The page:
Some spells can still probably destroy armor.
Armor can, in theory, be damaged or destroyed by certain spells that can target objects but don't specifically say "objects that are not being worn or carried". Some examples are chain lightning, fire bolt, and disintegrate. Integrated Protection doesn't change that; while the armor can't be removed against your will, it can still be damaged.
It's very much up to the DM to determine how that will work, though. For example, disintegrate says it can automatically disintegrate an object, but from the context it seems like it's talking about things like doors and walls rather than a piece of equipment on a creature, and it would be up to the DM to determine how that should function if targeting a creature's armor. It seems absurd that shooting a creature would allow a dexterity save, while shooting the armor the creature is wearing somehow doesn't, and somehow counts as a different thing than shooting the creature itself.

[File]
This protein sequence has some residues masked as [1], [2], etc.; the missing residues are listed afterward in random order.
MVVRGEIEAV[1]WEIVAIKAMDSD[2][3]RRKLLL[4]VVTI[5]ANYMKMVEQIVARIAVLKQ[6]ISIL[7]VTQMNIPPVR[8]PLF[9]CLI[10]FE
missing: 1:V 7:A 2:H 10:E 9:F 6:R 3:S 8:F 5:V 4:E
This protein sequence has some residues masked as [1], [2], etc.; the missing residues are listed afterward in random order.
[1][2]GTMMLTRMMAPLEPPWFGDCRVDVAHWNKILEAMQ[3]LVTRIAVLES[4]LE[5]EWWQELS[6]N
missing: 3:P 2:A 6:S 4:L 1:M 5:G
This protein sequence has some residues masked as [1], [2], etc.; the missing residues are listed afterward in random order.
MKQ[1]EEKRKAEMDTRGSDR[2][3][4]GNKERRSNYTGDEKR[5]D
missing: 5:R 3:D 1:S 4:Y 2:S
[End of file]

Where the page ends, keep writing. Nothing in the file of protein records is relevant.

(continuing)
That said, outside of the unique case of disintegrate, any spell attack that wrecks the armor you're wearing still doesn't remove the armor. If the armor becomes non-functional due to damage, some or all of the pieces are still attached to you (or being worn, in the case of a non-warforged) in the same way that you can be holding the broken end of a destroyed sword, and potentially use it to cut a very important ring off some evil lord's hand.
The DM can make up any rules or effects they want to.
All of this said, the DM can pretty much do whatever they want to. They shouldn't just override this racial trait, but they can -- in the same way that a DM could just decide to rule that an Elf isn't immune to this one specific sleep effect even though their Fey Ancestry says they are. If your DM decides his custom armor stealing spell can steal your armor, then he's correct, it can. He shouldn't do that, but it's technically within his purview.